"Teddy Hsieh, UT Austin ECE Ph.D. Student, Gives an Overview on Embedded STT-MRAM"

Prof. Incorvia gave a talk recently on Designing Magnetic Synapses and Neurons with Application-Specific Functions! Find it here!

New video posted on our Youtube channel!

"Otitoaleke Akinola Speaks at MMM 2020 on Spiking Neural Networks using Magnetism"

New video posted on our Youtube channel!

"Sebastian Miki-Silva, UT Austin ECE Ph.D. Student, Gives an Overview on RAM Types"

New video posted on our Youtube channel!

"Nick Pronin, UT Austin ECE Ph.D. student, gives an overview of spin transfer torque magnetic random access memory"

New video posted on our Youtube channel!

"Can Cui shows our work on lateral inhibition domain wall racetrack arrays for neuromorphic computing"

New video posted on our Youtube channel!

"Andrew Maike, UT Austin ECE Ph.D. student, teaches about computational micromagnetics"

New video posted on our Youtube channel!

"Otitoaleke Akinola from INC Lab speaks at the MRS Spring/Fall Meeting 2020 on Synthesis of Two-Dimensional Metal Carbide Materials"

Our work on the synthesis and characterization of a new 2D material, Cr2C, was published today as an invited featured paper in the Journal of Materials Research! Check it out here. These results open up Cr2C to experimental study, including of its predicted emergent magnetic properties, and develop guidelines for synthesizing new MXene materials. We thank the UT Austin MRSEC center for supporting this research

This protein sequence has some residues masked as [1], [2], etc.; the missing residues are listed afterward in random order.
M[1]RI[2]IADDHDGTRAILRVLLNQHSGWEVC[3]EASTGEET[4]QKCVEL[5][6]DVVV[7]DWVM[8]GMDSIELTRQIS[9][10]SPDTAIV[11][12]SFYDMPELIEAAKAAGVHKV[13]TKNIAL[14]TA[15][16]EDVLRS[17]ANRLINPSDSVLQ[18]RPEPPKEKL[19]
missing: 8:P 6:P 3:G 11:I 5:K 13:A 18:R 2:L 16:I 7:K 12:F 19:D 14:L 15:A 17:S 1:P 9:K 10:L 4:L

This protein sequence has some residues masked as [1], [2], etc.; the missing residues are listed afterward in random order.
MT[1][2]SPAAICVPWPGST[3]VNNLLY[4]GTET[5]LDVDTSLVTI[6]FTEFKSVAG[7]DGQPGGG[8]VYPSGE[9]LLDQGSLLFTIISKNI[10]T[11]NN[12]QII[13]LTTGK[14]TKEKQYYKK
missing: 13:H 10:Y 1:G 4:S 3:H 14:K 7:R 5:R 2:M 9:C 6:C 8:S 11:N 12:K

Check out our first Youtube video on our channel, INC Lab!

"Computing using Magnetism - talk by Prof. Jean Anne Incorvia at the 2021 Microelectronic Reliability and Qualification Workshop (MRQW)"

Check out our published article May 2021 “Irradiation Effects on Perpendicular Anisotropy Spin-Orbit Torque Magnetic Tunnel Junctions” in IEEE Transactions on Nuclear Science!

Ph.D. graduate from INC Lab Otitoaleke Akinola received the UT ECE top achiever award! Congratulations Leke.

Check out a May 2021 article on a trio of papers from our group!

Brain-like Computing Takes a Step Forward with New Discoveries Using Magnetism

Prof. Incorvia gave a talk on implementing advanced biological functions in artificial magnetic neurons and synapses to the Petaspin lecture series. It is available on YouTube.

Prof. Incorvia gave a talk on domain wall-magnetic tunnel junction devices for in-memory and neuromorphic computing to the Online Spintronics Seminar series. Check it out here.

Our work "Domain wall-magnetic tunnel junction spin–orbit torque devices and circuits for in-memory computing" was published today in Applied Physics Letters, as part of the Special Topic on Spin-Orbit Torque (SOT): Materials, Physics and Devices. Calling out the hard work of all the authors, and especially Mahshid Alamdar and Thomas Leonard who share first-authorship.